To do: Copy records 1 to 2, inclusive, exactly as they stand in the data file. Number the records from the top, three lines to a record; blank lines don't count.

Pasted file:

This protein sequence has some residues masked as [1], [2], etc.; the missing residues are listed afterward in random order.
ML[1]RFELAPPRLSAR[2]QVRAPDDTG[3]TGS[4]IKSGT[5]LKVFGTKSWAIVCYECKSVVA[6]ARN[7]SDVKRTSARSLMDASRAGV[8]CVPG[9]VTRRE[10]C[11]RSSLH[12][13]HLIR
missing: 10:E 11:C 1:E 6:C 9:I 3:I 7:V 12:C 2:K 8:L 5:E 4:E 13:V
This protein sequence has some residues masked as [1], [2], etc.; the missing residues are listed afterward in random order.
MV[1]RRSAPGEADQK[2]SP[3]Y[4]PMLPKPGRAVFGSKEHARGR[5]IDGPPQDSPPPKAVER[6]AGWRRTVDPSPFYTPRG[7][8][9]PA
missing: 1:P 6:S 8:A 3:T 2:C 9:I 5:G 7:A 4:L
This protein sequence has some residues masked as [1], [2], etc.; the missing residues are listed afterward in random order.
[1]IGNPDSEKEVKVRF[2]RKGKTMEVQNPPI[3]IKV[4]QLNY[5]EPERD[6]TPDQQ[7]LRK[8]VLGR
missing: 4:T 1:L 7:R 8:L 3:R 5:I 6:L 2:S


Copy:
This protein sequence has some residues masked as [1], [2], etc.; the missing residues are listed afterward in random order.
ML[1]RFELAPPRLSAR[2]QVRAPDDTG[3]TGS[4]IKSGT[5]LKVFGTKSWAIVCYECKSVVA[6]ARN[7]SDVKRTSARSLMDASRAGV[8]CVPG[9]VTRRE[10]C[11]RSSLH[12][13]HLIR
missing: 10:E 11:C 1:E 6:C 9:I 3:I 7:V 12:C 2:K 8:L 5:E 4:E 13:V
This protein sequence has some residues masked as [1], [2], etc.; the missing residues are listed afterward in random order.
MV[1]RRSAPGEADQK[2]SP[3]Y[4]PMLPKPGRAVFGSKEHARGR[5]IDGPPQDSPPPKAVER[6]AGWRRTVDPSPFYTPRG[7][8][9]PA
missing: 1:P 6:S 8:A 3:T 2:C 9:I 5:G 7:A 4:L